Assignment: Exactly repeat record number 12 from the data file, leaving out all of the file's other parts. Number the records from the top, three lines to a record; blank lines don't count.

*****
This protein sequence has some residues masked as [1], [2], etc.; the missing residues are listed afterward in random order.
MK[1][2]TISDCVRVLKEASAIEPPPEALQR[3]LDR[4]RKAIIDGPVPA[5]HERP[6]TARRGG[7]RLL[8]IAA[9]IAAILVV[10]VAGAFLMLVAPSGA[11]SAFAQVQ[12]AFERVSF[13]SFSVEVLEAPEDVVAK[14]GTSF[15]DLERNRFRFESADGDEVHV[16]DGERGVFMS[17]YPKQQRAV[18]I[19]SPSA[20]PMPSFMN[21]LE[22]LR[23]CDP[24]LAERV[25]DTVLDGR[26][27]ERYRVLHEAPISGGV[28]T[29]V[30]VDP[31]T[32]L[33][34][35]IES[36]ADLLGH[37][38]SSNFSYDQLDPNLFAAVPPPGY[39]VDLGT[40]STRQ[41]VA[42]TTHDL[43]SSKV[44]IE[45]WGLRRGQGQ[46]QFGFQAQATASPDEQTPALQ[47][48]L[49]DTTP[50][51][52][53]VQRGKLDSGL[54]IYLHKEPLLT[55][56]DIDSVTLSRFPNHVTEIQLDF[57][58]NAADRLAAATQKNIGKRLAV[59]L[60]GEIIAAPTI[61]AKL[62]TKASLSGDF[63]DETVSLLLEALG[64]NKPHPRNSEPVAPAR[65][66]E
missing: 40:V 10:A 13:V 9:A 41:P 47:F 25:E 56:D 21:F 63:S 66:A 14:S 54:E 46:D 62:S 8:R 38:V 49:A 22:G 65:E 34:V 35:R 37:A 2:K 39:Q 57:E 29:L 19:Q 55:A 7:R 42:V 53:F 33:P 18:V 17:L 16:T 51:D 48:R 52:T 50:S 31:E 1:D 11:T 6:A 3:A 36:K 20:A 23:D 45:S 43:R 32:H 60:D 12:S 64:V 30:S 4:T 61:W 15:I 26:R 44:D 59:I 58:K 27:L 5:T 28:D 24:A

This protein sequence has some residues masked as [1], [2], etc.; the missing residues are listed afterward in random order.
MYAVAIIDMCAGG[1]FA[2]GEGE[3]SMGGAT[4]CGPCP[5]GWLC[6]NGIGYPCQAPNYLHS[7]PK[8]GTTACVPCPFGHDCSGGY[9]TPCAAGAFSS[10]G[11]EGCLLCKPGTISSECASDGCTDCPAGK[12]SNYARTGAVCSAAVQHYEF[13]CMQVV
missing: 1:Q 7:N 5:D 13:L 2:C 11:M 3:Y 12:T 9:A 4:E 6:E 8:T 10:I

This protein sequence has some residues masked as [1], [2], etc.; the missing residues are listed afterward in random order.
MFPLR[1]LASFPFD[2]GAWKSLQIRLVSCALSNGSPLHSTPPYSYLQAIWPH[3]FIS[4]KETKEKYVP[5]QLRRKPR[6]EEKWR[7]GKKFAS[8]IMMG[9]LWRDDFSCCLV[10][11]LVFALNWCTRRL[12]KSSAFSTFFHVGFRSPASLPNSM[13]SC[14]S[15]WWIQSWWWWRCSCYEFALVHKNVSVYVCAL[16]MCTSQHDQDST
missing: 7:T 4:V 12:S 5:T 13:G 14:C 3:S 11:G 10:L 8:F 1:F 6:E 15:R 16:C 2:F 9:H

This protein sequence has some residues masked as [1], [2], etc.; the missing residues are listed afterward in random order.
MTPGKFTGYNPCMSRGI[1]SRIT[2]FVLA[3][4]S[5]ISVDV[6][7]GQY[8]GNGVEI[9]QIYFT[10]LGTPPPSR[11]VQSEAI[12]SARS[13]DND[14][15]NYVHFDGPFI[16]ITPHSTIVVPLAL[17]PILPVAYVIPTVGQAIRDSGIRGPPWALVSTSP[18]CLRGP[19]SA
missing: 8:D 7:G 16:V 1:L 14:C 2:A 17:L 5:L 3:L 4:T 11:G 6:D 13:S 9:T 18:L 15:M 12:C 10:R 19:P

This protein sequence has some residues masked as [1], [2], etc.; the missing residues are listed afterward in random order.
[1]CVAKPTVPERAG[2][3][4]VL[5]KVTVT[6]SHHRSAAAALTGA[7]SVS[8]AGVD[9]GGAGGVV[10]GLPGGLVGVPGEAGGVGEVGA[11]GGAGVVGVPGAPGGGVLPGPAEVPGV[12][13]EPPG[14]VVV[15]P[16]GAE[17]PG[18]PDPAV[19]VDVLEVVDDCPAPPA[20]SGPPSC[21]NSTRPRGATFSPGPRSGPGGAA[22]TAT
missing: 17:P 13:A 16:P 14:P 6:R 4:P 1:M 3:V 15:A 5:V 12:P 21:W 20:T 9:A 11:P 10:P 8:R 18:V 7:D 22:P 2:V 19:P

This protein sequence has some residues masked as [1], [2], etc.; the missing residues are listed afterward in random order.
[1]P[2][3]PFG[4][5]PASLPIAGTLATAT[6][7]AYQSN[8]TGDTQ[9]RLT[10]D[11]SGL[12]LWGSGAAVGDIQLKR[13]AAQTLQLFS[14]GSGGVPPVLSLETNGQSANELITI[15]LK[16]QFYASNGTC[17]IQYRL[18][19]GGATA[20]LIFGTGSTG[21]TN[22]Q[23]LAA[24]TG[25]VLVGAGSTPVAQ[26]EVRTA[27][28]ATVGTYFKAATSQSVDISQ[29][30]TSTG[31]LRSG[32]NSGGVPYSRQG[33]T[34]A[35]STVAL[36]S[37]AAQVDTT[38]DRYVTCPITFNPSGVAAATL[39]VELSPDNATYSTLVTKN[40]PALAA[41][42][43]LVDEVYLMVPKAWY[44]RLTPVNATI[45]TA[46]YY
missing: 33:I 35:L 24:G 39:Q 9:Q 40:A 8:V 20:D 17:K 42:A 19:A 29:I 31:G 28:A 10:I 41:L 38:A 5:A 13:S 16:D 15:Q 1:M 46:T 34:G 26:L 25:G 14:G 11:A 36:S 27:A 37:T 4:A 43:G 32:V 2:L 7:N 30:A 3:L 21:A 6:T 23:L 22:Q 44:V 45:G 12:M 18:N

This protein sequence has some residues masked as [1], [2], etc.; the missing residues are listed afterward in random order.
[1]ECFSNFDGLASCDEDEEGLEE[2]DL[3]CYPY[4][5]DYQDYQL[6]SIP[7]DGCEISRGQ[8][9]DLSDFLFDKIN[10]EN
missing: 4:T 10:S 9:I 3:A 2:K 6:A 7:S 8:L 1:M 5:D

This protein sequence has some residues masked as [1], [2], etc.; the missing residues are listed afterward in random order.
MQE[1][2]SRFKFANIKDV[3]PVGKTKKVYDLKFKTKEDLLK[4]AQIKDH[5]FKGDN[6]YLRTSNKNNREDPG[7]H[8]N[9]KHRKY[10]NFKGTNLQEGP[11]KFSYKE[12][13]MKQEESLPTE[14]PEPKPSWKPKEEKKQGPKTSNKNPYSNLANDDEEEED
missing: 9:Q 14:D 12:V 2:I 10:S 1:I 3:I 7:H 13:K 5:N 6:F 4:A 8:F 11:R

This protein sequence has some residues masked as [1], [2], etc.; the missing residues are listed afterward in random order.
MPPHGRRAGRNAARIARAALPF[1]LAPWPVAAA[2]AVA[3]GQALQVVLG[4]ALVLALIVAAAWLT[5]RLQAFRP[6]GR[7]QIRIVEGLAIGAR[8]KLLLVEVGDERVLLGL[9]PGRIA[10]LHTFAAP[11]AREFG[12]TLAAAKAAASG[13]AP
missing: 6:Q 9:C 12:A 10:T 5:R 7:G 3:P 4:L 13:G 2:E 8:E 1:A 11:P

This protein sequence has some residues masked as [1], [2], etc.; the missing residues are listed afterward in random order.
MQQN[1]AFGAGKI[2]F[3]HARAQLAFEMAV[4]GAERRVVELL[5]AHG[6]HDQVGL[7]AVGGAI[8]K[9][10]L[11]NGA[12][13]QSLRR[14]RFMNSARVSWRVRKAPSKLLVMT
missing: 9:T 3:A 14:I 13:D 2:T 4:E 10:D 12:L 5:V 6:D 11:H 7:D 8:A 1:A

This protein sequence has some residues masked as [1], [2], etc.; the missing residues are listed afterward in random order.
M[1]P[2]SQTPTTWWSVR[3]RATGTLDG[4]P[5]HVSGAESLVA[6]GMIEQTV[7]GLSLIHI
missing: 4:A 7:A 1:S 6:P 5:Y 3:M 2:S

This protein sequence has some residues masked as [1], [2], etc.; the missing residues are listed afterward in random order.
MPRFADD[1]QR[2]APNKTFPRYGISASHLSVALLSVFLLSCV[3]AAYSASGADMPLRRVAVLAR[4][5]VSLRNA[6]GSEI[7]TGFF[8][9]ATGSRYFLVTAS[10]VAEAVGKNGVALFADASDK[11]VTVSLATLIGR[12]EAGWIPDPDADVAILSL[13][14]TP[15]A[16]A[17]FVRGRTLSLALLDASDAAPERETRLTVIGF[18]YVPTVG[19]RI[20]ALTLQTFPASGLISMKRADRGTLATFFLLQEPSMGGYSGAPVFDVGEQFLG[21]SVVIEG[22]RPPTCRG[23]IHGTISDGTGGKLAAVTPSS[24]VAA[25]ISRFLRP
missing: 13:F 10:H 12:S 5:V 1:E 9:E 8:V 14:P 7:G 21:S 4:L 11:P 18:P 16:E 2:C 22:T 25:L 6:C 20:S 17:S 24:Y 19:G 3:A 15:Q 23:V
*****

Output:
This protein sequence has some residues masked as [1], [2], etc.; the missing residues are listed afterward in random order.
MPRFADD[1]QR[2]APNKTFPRYGISASHLSVALLSVFLLSCV[3]AAYSASGADMPLRRVAVLAR[4][5]VSLRNA[6]GSEI[7]TGFF[8][9]ATGSRYFLVTAS[10]VAEAVGKNGVALFADASDK[11]VTVSLATLIGR[12]EAGWIPDPDADVAILSL[13][14]TP[15]A[16]A[17]FVRGRTLSLALLDASDAAPERETRLTVIGF[18]YVPTVG[19]RI[20]ALTLQTFPASGLISMKRADRGTLATFFLLQEPSMGGYSGAPVFDVGEQFLG[21]SVVIEG[22]RPPTCRG[23]IHGTISDGTGGKLAAVTPSS[24]VAA[25]ISRFLRP
missing: 13:F 10:H 12:S 5:V 1:E 9:E 8:V 14:P 7:G 21:S 4:L 11:P 18:P 16:E 2:C 22:T 25:L 6:C 20:S 17:S 24:Y 19:G 3:A 15:Q 23:V